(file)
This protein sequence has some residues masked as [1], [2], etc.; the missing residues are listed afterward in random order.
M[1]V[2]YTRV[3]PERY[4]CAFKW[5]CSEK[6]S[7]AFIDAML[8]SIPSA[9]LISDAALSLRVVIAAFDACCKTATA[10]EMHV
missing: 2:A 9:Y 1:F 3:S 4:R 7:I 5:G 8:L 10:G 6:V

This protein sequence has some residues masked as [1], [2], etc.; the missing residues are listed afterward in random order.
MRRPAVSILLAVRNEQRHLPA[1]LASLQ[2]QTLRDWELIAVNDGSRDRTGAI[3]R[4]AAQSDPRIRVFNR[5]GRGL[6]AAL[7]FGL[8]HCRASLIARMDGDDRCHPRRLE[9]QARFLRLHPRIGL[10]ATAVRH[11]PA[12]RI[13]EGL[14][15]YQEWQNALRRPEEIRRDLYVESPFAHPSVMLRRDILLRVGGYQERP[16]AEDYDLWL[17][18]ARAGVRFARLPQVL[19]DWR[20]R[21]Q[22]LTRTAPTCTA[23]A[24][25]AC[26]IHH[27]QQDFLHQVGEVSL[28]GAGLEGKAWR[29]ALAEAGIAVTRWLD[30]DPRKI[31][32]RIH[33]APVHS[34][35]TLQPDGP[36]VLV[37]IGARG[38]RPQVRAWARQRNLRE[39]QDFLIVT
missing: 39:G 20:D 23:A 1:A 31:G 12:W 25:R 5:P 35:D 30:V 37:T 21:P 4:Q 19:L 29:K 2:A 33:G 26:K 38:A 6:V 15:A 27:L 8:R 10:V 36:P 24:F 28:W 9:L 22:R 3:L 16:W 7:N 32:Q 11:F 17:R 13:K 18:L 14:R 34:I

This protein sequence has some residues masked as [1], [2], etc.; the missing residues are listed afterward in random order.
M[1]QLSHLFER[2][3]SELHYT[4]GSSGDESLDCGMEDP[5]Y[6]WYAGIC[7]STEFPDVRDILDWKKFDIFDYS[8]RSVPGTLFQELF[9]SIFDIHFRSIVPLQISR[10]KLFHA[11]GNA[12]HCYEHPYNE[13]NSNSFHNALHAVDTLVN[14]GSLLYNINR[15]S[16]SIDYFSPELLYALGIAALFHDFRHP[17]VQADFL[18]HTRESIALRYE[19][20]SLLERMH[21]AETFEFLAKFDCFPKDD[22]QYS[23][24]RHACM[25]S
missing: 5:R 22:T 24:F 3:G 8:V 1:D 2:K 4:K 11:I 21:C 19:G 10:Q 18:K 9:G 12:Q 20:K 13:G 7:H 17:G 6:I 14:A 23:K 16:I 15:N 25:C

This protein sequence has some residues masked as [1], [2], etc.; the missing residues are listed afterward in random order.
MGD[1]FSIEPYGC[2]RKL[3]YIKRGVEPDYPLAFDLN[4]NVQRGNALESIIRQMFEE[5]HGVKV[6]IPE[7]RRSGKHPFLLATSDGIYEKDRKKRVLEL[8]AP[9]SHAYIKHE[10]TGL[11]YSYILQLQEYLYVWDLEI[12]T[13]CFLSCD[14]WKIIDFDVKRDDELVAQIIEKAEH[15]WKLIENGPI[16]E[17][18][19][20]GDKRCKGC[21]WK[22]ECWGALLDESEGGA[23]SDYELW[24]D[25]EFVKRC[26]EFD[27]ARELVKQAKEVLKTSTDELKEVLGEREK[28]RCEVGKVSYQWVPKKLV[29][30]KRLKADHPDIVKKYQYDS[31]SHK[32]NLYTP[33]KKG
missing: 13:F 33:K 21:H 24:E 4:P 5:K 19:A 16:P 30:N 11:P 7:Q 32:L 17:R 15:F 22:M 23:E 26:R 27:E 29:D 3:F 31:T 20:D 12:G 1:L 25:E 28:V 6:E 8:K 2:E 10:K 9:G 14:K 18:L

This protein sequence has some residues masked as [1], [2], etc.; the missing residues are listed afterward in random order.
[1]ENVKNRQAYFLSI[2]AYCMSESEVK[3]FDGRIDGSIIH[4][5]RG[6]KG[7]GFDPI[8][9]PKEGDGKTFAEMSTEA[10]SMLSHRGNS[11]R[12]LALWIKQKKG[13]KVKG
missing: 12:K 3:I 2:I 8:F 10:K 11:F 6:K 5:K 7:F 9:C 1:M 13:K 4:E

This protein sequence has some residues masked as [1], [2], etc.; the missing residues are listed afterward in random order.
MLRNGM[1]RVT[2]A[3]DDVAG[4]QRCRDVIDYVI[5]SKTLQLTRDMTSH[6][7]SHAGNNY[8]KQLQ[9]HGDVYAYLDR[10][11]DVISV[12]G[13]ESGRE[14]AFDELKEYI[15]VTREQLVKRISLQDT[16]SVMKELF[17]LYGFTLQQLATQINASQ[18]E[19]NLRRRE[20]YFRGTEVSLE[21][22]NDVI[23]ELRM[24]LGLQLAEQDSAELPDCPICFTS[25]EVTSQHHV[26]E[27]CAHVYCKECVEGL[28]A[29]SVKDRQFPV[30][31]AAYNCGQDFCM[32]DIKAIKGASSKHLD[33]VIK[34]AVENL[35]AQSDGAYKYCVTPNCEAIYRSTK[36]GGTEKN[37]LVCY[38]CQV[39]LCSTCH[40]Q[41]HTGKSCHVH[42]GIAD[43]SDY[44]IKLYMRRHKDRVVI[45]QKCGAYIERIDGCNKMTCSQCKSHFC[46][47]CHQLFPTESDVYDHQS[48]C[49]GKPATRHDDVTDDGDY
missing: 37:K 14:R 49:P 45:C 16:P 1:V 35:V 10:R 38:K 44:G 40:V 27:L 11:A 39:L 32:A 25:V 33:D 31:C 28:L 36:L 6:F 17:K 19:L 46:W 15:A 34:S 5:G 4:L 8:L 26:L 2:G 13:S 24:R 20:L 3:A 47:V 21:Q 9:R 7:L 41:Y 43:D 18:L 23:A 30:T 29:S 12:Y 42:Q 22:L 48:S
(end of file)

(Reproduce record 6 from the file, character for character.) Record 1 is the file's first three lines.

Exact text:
This protein sequence has some residues masked as [1], [2], etc.; the missing residues are listed afterward in random order.
MLRNGM[1]RVT[2]A[3]DDVAG[4]QRCRDVIDYVI[5]SKTLQLTRDMTSH[6][7]SHAGNNY[8]KQLQ[9]HGDVYAYLDR[10][11]DVISV[12]G[13]ESGRE[14]AFDELKEYI[15]VTREQLVKRISLQDT[16]SVMKELF[17]LYGFTLQQLATQINASQ[18]E[19]NLRRRE[20]YFRGTEVSLE[21][22]NDVI[23]ELRM[24]LGLQLAEQDSAELPDCPICFTS[25]EVTSQHHV[26]E[27]CAHVYCKECVEGL[28]A[29]SVKDRQFPV[30][31]AAYNCGQDFCM[32]DIKAIKGASSKHLD[33]VIK[34]AVENL[35]AQSDGAYKYCVTPNCEAIYRSTK[36]GGTEKN[37]LVCY[38]CQV[39]LCSTCH[40]Q[41]HTGKSCHVH[42]GIAD[43]SDY[44]IKLYMRRHKDRVVI[45]QKCGAYIERIDGCNKMTCSQCKSHFC[46][47]CHQLFPTESDVYDHQS[48]C[49]GKPATRHDDVTDDGDY
missing: 37:K 14:R 49:P 45:C 16:P 1:V 35:V 10:R 38:K 44:G 40:V 27:L 11:A 39:L 32:A 25:V 33:D 31:C 28:L 36:L 6:F 17:K 19:L 46:W 15:A 34:S 5:G 4:L 8:L 26:L 2:G 13:S 24:R 20:L 3:A 47:V 21:Q 9:R 7:L 41:Y 43:D 18:L 23:A 30:T 29:S 12:Y 42:Q 22:L 48:S